Posted in Blog, Recipes

Traditional Mayan Cooking Course

While Jason is taking Spanish classes, I signed up for a five day cooking course where we get to cook a different Mayan dish everyday. Today we learned how to make Pepian, a traditional Mayan chicken stew. I had met Angela, the owner and Ines, my teacher, earlier last week when I signed up for the class. When I got there, they were preparing a fire in the outdoor kitchen set in a beautiful garden space. It is typical for Mayans to cook over an open fire.

Angela setting the table.

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Posted in Recipes

Fried Taro Potatoes with a Sweet and Sour Dipping Sauce

Taro potatoes have been commonly eaten in Japan since ancient times and are called Sato Imo. You may know taro potatoes used in a traditional Hawaiian dish called Poi. There are different varieties of taro and we grow the smaller ones common to Japan. Now taro is not the prettiest vegetable out there so when it is added to a CSA box you may not be inspired to use it right away. But don’t be shy! These hairy root crops are easy to prepare and very creamy and the texture even compared to marshmallows! Taro potatoes are known to boost your immune system. The extra mucus helps line the stomach and combat bacteria and virus. Unlike other potatoes, they are good for the digestion so they are great to eat when you are sick or have stomach problems. They are also said to help brain function and fight free radicals in the body.



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Better Than Spinach Creamed Greens Casserole!

Serves: 8
1 pound mustard greens or any other greens like chard or kale works too
1 large yellow onion, diced
2 tablespoons of olive oil
3/4 cup of Greek Yogurt
1/4 cup of mayonnaise
2 eggs, beaten
2 cloves of garlic, minced (or 1 teaspoon of garlic powder)
1 teaspoon of salt
1 teaspoon of nutmeg
1/2 teaspoon of black pepper
1/2 cup of fresh grated Parmesan cheese
1/2 cup of blue cheese or any other melty cheese of your choice

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Parsnip Taro Fritters by Camille Armantrout


Taro Potatoes or Satoimo as we call it in Japan, are a great storage crop to have to get you through the winter. It is commonly eaten in Japan and our CSA members are just starting to get the hang of them. They have a high oxalic acid  content and are not suitable for eating raw so always make sure to cook them through. Popular ways of eating them are in soups and stews. My neighbor and CSA member, Camille Armantrout, has been busy experimenting with them and came up with this fabulous fritter recipe! I was lucky enough to be her taster yesterday!


Taro, 1 cup boiled and peeled
Parsnip, 1/2 cup boiled or roasted
Onion or Scallions, 1/2 cup chopped
Garlic, 1 clove minced or 1/2 tsp garlic powder
Peanuts or any other nut, 1/2 cup coarsely chopped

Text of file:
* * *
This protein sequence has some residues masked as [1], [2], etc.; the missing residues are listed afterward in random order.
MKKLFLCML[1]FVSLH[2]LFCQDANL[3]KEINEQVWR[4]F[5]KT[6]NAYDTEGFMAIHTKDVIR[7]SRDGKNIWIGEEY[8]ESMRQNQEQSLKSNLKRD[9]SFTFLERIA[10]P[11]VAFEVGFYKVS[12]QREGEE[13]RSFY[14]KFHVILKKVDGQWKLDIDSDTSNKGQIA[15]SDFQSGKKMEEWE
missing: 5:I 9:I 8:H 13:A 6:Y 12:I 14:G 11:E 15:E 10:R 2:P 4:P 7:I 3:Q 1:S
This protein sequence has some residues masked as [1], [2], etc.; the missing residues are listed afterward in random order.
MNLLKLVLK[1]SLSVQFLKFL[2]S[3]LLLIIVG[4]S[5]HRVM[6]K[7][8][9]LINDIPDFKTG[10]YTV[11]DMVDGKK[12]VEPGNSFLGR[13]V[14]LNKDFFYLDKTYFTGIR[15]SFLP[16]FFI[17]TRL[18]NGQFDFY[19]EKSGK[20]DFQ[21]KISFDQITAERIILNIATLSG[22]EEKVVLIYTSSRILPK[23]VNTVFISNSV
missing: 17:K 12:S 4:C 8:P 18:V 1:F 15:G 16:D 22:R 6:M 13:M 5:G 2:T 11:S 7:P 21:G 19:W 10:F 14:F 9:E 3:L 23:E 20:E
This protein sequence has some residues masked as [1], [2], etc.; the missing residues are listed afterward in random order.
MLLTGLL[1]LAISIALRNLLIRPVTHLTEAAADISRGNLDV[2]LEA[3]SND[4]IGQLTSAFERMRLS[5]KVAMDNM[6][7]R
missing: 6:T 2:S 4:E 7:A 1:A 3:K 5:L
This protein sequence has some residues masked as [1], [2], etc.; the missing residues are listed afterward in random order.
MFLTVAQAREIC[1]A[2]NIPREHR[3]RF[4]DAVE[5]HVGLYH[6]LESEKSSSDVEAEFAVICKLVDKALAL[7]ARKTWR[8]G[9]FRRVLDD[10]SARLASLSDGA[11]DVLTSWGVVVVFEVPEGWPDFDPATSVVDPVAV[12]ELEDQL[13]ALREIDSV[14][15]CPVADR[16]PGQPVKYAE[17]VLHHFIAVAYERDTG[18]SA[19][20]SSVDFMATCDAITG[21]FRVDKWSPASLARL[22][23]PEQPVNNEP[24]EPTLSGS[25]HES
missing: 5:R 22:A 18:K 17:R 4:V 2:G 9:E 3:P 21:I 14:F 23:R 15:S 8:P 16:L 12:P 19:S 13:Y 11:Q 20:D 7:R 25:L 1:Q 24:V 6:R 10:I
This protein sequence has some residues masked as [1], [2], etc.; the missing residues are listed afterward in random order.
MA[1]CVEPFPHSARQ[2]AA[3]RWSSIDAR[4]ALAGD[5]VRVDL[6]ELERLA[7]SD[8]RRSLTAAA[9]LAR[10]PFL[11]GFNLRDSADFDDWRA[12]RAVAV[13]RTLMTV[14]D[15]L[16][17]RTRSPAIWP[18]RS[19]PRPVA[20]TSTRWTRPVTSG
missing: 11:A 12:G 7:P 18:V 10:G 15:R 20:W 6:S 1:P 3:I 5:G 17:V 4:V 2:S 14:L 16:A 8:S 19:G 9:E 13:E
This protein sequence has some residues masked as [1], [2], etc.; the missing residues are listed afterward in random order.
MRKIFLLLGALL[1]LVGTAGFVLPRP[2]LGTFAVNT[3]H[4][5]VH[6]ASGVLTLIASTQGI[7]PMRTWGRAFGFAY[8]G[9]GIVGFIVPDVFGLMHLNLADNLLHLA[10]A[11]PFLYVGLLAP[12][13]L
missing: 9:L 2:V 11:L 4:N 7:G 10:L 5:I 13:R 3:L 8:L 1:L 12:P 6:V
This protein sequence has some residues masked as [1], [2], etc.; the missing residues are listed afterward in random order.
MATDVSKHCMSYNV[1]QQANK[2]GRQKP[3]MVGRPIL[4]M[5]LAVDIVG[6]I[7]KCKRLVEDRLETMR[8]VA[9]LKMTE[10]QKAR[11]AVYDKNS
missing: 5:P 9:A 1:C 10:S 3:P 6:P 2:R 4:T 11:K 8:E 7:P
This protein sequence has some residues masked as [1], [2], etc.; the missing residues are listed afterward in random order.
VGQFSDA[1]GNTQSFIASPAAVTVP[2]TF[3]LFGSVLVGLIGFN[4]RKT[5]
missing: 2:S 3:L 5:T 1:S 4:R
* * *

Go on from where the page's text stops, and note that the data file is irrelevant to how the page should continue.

Panko or bread crumbs, 1/2 cup
Salt, 1/2 teaspoon if using salted nuts, 1 tsp if using unsalted
Coconut, 1/2 cup shredded or flaked, unsweetened
Lemon or Lime juice or zest, 1 teaspoon
Cilantro, minced 2 tablespoons
Peanut oil or other frying oil
Sweet chili sauce (like Mai Ploya)

Using a potato masher, mush cooked taro and parsnip into small chunks.
Stir in onion, garlic, nuts, panko, salt, coconut, lemon and cilantro until uniformly blended. It will look like a sticky mess with lumps of taro and parsnip but have faith, these are going to be delicious.
Add 3 Tablespoons of oil to a hot pan.
When the oil is hot, drop spoonfuls of fritter mix into the pan, leaving lots of space between them.
Flip the fritters as soon as they are all in the pan to expose the oily side and use a spatula to press flat. This way the spatula won’t stick to the taro.
Turn heat to medium and fry for several minutes before flipping and pressing again.
Remove golden-brown fritters to a paper towel to drain.
Add oil to pan and scoop out stray bits of fritter if needed before frying the next batch.
Serve with sweet chili sauce.

Batter can be frozen and used another day.

Posted in Recipes

Orange and Date Arugula Salad by Beth Mullenberg

This is from ‘Plenty More’ by Yotam Ottolenghi.  I highly recommend this cookbook to anyone wanting to experience new flavors with vegetables.
I didn’t have radishes or orange blossom on hand so just omitted them.  I had clementines instead of oranges so my version was a little sweeter. Still excellent.
Orange and Date Salad
5 medium oranges (2.25 lbs-3 cups after peeling and slicing
3 large medjool dates pitted and quartered lengthwise
4 oz radishes, sliced paper-thin
1/3 small red onion sliced very thin
3 cups arugula
1 oz lollo rosso letucces (2-3 leaves torn into 1  1/4 in pieces-I used your butterhead)
1 cup cilantro leaves coarsely chopped
1/2 cup flat leaf parsley coarsely chopped
1/2 cup mint leaves coarsely torn
2 TBSP lemon juice
1 clove garlic, crushed
1tsp orange blossom water
1/2 tsp ground cinnamon
2 tsp fennel seeds, toasted and lightly crushed